Peak, peak or peak? How to read the current real estate market

As CoreLogic’s Director of Research Tim Lawless explains, at this point that peak still seems to be coming, but things are starting to slow down, leading to a lot of speculation as to whether 2022 will be the year we’ll see the onset of a market downturn.

The current state of play

In 2021, Australian home values ​​rose by 22.1%, which Mr Lawless described as an “extraordinary rate of growth not seen since the 1980s”.

Now, he notes that the growth rate is slowing in the capital and in “rest of state” markets.

When to Call a Spike in Home Values

“To classify a market spike in a region, we generally look for a consistent pattern in negative monthly movements,” Lawless said.

“To date, the quarterly trend remains positive across major regions, with the sole exception of Darwin Homes, which is the only housing sector in the capital to register a negative quarterly change.

“Darwin’s reading may be more volatile than other cities due to the small market size, so it may be too early to call a peak in this market even though the quarterly growth rate has turned negative.”

Maximum vs Maximum Growth Rate

“While we can’t see any evidence that specific housing markets have peaked, it’s clear that most markets have reached a peak rate of growth,” Lawless said.

“What I mean by that is when the markets reached their highest monthly growth rate. We saw most capitals experiencing a peak growth rate around March of the year. last. “

  • Sydney’s monthly growth rate peaked at 3.7% in March and has since fallen to 0.3%.
  • Melbourne’s monthly growth rate peaked at 2.4% in March, falling to -0.1% in December (the first monthly decline since October 2020).
  • Perth’s monthly growth rate peaked at 2.7% in February. After registering a single month of decline (-0.1% in October 2021), the monthly growth rate accelerated again to reach 0.4% in December.
  • Hobart’s monthly growth rate peaked at 3.3% in March and fell to 1% in December.
  • Darwin reached a monthly growth peak in April at 2.7% (0.6% in December).
  • Canberra hit a monthly high in March at 2.8% (0.9% in December).

Market Exceptions and Future Expectations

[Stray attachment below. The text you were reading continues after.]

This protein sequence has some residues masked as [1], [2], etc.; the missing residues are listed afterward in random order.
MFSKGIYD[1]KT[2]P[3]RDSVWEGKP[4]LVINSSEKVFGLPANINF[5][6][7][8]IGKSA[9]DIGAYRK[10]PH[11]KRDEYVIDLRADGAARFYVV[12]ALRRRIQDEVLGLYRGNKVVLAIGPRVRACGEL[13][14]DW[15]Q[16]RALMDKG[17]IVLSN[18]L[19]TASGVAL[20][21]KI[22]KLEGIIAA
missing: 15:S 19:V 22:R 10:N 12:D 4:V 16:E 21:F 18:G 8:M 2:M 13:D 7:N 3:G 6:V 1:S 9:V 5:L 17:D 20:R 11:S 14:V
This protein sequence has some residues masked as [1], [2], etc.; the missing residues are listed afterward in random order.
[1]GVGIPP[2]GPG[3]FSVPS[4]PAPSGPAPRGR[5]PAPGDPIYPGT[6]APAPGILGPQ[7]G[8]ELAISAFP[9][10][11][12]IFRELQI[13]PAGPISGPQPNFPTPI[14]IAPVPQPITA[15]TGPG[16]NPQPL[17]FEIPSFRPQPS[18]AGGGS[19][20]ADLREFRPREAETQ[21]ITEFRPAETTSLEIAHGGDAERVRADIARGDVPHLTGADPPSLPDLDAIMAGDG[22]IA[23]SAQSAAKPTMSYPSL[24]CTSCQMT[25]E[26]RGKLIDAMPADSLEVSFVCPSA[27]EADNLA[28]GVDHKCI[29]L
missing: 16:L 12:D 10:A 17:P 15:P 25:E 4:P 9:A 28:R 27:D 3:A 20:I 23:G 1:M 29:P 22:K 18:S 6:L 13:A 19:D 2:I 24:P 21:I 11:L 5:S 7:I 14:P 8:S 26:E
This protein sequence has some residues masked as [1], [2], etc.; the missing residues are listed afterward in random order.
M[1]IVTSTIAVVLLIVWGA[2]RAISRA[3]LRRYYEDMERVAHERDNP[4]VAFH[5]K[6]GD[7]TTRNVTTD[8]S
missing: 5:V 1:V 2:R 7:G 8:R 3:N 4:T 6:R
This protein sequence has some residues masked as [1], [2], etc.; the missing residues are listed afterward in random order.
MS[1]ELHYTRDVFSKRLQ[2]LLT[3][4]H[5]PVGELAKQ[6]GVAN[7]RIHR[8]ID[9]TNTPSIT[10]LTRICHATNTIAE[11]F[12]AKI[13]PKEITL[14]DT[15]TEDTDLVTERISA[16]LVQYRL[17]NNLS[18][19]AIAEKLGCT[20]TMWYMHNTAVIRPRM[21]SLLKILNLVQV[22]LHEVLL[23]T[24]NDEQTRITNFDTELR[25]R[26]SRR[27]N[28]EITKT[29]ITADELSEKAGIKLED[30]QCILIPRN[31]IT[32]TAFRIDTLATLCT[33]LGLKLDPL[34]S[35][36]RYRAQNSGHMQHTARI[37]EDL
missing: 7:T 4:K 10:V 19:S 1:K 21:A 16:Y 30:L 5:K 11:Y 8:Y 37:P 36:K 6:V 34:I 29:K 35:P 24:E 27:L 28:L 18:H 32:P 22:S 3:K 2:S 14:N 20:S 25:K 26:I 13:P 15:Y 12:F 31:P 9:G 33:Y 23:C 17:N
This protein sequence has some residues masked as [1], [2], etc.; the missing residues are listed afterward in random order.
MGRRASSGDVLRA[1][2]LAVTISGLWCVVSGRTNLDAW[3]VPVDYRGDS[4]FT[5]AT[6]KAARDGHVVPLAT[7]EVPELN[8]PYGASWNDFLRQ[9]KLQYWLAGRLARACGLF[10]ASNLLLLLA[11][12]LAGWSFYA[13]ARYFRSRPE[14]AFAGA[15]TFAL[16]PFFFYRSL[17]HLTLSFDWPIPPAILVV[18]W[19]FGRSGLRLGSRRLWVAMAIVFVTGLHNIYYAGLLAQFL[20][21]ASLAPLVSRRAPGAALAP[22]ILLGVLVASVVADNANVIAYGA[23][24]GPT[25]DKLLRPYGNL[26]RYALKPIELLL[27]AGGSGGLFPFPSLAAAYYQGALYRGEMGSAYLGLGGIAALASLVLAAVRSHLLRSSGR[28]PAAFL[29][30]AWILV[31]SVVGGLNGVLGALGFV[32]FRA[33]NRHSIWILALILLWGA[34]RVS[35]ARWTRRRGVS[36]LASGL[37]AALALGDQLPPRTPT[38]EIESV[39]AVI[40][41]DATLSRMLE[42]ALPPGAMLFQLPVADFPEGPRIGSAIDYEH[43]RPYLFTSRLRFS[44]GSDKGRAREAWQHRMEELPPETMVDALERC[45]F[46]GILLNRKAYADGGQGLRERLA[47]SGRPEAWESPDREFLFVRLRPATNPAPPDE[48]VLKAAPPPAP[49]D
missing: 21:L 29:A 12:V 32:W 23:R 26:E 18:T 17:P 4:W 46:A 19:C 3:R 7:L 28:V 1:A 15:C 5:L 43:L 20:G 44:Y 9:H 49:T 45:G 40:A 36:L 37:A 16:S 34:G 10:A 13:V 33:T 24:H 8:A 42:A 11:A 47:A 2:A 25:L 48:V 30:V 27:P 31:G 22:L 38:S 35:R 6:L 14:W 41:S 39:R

“The only major regions that are avoiding a slowdown in the pace of house value growth are Brisbane, Adelaide and regional Queensland,” Mr Lawless said.

“These markets benefit from a healthier level of accessibility compared to larger capitals, as well as a positive demographic trend and still low advertised inventory levels.

“We could see our two biggest capital markets, Sydney and Melbourne, peak later this year, although the timing is very uncertain and dependent on a wide range of influences.”

Three main factors that determine when and if a market spike will occur

“There are a lot of moving parts that will affect the trajectory of housing outcomes,” Lawless said.

The three main factors impacting market movements are:

  • Policy factors, such as interest rates and credit availability
  • Market factors such as trend of advertised inventory levels and housing affordability
  • Economic factors such as labor market conditions and wage growth

“It’s arguable that the surge in Covid cases associated with the Omicron variant could push back some of these policy tightening decisions, with APRA or RBA unlikely to tighten their policy parameters with so much uncertainty associated with the latest numbers. case,” Mr. Lawless said.

“There is also downside risk from a delayed economic recovery associated with lower spending and heightened uncertainty, although a slower-than-expected economic recovery implies rates would stay lower for longer.”

Key signals from CoreLogic indicate a market is approaching its peak

Mr Lawless said that normally housing growth trends will gradually slow before moving into a correction phase.

“That’s what we’re seeing right now,” he added.

“However, this is not always the case. During periods of shock such as the GFC or at the start of the pandemic, housing trends turned quite abruptly into negative territory.

Other signs to look out for include:

  • Increase in advertised stock levels
  • Affordability Constraints
  • Weakening of auction settlement rates, and
  • Easing vendor parameters, such as longer days on market and higher discount levels.

Penny D. Jackson